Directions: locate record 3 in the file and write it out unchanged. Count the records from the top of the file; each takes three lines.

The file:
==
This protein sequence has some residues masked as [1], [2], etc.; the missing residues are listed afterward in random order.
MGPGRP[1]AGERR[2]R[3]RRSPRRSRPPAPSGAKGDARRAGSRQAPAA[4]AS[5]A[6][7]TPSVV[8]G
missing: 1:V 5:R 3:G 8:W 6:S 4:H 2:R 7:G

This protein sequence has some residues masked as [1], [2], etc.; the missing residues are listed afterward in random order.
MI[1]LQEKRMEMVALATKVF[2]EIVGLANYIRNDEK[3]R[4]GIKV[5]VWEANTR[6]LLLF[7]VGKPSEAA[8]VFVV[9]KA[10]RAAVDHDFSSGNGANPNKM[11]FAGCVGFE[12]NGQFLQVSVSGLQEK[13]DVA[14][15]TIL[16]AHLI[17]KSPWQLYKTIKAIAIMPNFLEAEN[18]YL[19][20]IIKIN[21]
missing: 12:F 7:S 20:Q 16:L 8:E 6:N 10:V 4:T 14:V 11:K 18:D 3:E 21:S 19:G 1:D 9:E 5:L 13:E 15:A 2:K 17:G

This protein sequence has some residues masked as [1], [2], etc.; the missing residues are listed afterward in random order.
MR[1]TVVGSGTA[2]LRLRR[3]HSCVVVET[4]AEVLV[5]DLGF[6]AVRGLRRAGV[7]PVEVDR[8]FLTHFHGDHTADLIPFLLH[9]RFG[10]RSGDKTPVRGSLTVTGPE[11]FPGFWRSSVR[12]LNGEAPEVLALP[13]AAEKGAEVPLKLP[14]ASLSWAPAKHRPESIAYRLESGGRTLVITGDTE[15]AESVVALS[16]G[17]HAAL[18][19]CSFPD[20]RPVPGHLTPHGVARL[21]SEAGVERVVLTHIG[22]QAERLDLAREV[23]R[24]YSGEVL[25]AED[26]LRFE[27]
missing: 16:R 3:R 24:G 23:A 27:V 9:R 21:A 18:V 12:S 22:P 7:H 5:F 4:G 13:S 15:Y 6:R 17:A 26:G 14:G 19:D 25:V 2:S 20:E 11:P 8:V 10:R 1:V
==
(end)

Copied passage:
This protein sequence has some residues masked as [1], [2], etc.; the missing residues are listed afterward in random order.
MR[1]TVVGSGTA[2]LRLRR[3]HSCVVVET[4]AEVLV[5]DLGF[6]AVRGLRRAGV[7]PVEVDR[8]FLTHFHGDHTADLIPFLLH[9]RFG[10]RSGDKTPVRGSLTVTGPE[11]FPGFWRSSVR[12]LNGEAPEVLALP[13]AAEKGAEVPLKLP[14]ASLSWAPAKHRPESIAYRLESGGRTLVITGDTE[15]AESVVALS[16]G[17]HAAL[18][19]CSFPD[20]RPVPGHLTPHGVARL[21]SEAGVERVVLTHIG[22]QAERLDLAREV[23]R[24]YSGEVL[25]AED[26]LRFE[27]
missing: 16:R 3:R 24:G 23:A 27:V 9:R 21:A 18:V 12:S 22:P 7:H 5:F 4:G 13:S 15:Y 6:R 17:A 26:G 14:G 19:D 25:V 2:S 20:E 11:P 8:V 10:R 1:V